That API Strategy Sounds Great, but Where Do We Start?

I regularly spend time with business and technical leadership at large enterprise organizations where I walk through my big picture strategy around the API Lifecycle and governance. 90% of these conversations end with heads nodding, and folks saying, “That all sounds perfect, but where do we start?”. This is a question I am increasingly prepared to respond to, but truly understanding where someone is in their API journey, and providing them with some possible next steps for them to focus on, takes a lot of work. I just wrote about the four main areas needed to ground API strategy conversations, but I need to do more thinking about how to better help people in the moment, meeting them where they are, catering to what they need, speaking to their incentives, while also hanging guidance on an overall strategy that we can check-in on from time to time.

Where are you in your overall API journey?

Understanding where someone is at in their API journey is critical to sharing where you can start. At Postman we break these down into three major phases, 1) API-Early, 2) API-Aware, and 3) API-First. Most companies I know are API early, so I focus on the fundamentals like having an OpenAPI contract and achieve more coverage across teams when it comes to standardizing testing. These three buckets really help shift between the different dimensions or zones of the API journey, and determine if we are focusing on fundamentals, optimization of what already is happening, as well as how strategic we will be talking. If you are API-Early, it is unlikely that you are ready for governance, and really we should just be working to map the landscape, and define what currently is before we try to do anything new.

What matters the most to you right now?

I love it when I come across a kindred soul that cares about doing APIs well, and the finer points of optimizing our API-first strategy. However, the majority of folks I come across are just trying to get a job they need done, put out a fire that has been burning for some time, and in general just make it through the day or the week. When my API Lifecycle and governance presentations strike a chord with folks, but then they ask where do we start, it really will depend upon what matters the most to them at the moment. I really want to help get you thinking more strategically, but 80-90% of the time people are looking for solutions that solve a problem for them at the moment, and bonus points if it can hang on some wider API strategy. This is why I work to distill my advice into as snackable solutions as I possibly can, because when I am feeding people with ideas for where to start, it needs to be something small and actionable that will bring value—otherwise it will be a non-starter.

How can I help reduce the cognitive load?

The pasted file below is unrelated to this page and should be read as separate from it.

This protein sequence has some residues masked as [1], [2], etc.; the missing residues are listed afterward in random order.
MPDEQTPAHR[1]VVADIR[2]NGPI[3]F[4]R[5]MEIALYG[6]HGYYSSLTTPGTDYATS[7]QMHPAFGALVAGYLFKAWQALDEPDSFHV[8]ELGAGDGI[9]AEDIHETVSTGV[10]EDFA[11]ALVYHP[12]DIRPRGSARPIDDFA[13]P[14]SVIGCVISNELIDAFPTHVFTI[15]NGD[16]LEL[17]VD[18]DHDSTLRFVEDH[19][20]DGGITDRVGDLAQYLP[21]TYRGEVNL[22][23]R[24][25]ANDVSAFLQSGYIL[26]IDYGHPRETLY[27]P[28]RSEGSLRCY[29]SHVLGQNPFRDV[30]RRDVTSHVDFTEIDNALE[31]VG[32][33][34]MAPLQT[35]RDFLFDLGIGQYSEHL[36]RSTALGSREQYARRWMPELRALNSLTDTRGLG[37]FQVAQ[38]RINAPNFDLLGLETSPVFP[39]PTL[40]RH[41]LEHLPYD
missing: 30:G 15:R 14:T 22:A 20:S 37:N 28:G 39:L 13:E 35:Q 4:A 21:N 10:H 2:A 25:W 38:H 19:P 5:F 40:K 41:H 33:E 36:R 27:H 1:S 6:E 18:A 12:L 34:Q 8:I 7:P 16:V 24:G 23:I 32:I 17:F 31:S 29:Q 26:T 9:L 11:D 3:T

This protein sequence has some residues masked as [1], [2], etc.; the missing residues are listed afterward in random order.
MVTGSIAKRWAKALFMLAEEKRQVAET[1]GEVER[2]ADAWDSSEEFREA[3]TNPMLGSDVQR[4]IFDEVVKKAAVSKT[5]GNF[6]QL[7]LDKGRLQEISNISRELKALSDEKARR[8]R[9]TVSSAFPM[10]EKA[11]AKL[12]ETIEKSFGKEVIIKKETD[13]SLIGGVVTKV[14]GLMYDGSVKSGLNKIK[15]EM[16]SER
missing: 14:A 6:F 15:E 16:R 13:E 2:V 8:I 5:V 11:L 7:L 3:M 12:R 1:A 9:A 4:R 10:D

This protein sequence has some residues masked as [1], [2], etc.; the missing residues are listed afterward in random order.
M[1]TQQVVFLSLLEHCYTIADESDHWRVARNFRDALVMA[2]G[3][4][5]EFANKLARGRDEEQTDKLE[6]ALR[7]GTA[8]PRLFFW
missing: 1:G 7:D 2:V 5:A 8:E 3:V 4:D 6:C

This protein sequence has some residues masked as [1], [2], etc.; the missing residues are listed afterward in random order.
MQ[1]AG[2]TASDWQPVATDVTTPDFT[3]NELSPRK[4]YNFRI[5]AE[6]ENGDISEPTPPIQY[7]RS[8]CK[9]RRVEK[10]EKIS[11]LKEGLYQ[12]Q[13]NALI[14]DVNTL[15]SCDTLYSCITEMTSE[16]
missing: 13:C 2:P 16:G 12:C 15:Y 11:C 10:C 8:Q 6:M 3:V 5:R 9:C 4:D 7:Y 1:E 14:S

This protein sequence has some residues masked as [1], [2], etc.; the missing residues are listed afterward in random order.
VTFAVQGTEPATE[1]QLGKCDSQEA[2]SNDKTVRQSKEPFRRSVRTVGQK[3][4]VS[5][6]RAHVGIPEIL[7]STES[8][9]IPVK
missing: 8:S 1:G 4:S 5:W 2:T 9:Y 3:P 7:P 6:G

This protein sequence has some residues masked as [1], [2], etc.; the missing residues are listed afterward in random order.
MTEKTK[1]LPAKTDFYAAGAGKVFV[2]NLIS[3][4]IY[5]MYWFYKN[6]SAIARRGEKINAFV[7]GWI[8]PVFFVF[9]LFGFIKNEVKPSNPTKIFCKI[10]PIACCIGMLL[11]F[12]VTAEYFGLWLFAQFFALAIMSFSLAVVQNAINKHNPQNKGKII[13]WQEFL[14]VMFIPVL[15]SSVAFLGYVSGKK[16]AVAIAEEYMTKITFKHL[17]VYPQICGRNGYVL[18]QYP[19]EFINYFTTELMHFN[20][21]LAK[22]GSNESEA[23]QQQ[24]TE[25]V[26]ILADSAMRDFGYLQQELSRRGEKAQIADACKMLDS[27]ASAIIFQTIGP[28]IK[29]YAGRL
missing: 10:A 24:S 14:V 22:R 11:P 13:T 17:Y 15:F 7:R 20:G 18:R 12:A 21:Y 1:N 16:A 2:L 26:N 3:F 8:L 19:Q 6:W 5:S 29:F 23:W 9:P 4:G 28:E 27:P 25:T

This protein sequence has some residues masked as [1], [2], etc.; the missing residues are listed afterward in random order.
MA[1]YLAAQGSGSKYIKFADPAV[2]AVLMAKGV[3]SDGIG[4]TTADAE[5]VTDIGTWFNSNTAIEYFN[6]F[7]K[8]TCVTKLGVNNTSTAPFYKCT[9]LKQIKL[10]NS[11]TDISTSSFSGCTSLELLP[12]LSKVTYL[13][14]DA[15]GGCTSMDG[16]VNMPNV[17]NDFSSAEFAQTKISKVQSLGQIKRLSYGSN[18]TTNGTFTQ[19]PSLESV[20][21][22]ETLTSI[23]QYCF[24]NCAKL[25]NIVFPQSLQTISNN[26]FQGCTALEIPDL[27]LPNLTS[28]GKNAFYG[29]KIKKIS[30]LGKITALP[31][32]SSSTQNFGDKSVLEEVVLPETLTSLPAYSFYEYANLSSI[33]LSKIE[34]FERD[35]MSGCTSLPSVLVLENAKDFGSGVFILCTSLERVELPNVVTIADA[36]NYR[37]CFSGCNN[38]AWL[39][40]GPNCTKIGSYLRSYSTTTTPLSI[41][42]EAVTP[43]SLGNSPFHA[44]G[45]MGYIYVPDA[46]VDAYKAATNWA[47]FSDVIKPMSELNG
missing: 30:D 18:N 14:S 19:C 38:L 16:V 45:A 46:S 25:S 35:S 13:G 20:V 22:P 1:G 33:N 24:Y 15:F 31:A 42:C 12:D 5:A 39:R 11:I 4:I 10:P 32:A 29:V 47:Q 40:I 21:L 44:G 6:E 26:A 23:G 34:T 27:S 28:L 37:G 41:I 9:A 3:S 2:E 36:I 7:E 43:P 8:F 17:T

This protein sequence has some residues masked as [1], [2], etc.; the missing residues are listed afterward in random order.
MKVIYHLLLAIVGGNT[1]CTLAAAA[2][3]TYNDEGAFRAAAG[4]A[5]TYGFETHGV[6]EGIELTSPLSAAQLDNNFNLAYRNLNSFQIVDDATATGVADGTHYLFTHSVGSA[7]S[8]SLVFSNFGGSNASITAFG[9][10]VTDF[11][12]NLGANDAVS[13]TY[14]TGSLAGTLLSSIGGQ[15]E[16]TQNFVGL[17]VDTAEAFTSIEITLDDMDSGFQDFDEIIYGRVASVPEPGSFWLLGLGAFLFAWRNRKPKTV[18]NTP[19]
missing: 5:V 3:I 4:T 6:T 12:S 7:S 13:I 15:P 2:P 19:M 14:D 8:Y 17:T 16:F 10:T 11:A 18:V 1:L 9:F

Doing APIs can easily become a complex affair. Doing many APIs well is always always a complex thing. I may have all the moving parts of an API strategy, lifecycle, as well as governance laid on the table, but the cognitive load that comes with it is often pretty painful and overwhelming. Like APIs, I try to keep my API guidance as modular as possible so that it can be dished up and consumed in little bits. You don’t have to understand how it all works–you just have to understand a single piece of the puzzle that is relevant to a job you have to do. I don’t expect everyone to care about the entire API lifecycle, and being thinking strategically, and it is up to me to make sure that the cognitive load associated with my guidance is as simple and valuable as it possibly can. I see them more as breadcrumbs that I need to lay out for someone to follow, snacking their way through the day, with a series of destinations in mind, keeping everyone moving forward safely in their API journey.

Having the right questions and answers

Ultimately, to be able to answer where someone should start, I need to assemble the right series of questions that will get to understanding where they are at in their journey, what matters the most to them, while not overloading with too many questions and other information. This isn’t easy to do. I am the king of overloading people with information. I have all the answers. I just need to get better at the questions I ask. I need to get more organized and structured with how I organize the elements of my API guidance, and attach common questions with each one. This way I can start with a handful of opening questions, but based upon the answers I can tailor the information I provide based upon who I am talking to, where they are in their journey, and what matters to them the most. The questions I ask throughout my presentations need to better prepare me for how I respond at the end to, “but where do we start?”

While just operating as the API Evangelist I could pontificate on all of these API Lifecycle, governance, and strategy ideas all day, but I wasn’t actually responsible for making the rubber meet the road and solve real world problems. Now that I am at Postman, I am much more accountable to large enterprise customers who are in need of guidance. I can’t just come in and throw a bunch of ideas on the table and then tell them to figure it out. I have to actually provide value to them at the moment, meeting them where they are. I can’t just hand-wave my way to an API-first utopia, and I need to provide actual guidance that will move things forward. With this round of storytelling I think I’ve managed to refine some aspects of my approach to deliver guidance, and I am hopeful that I’ll have a few API-driven solutions that will help folks answer the question, “but where do we start? Without me having to be directly engaged as part of the conversation, providing a more self-service journey through their API-First transformation.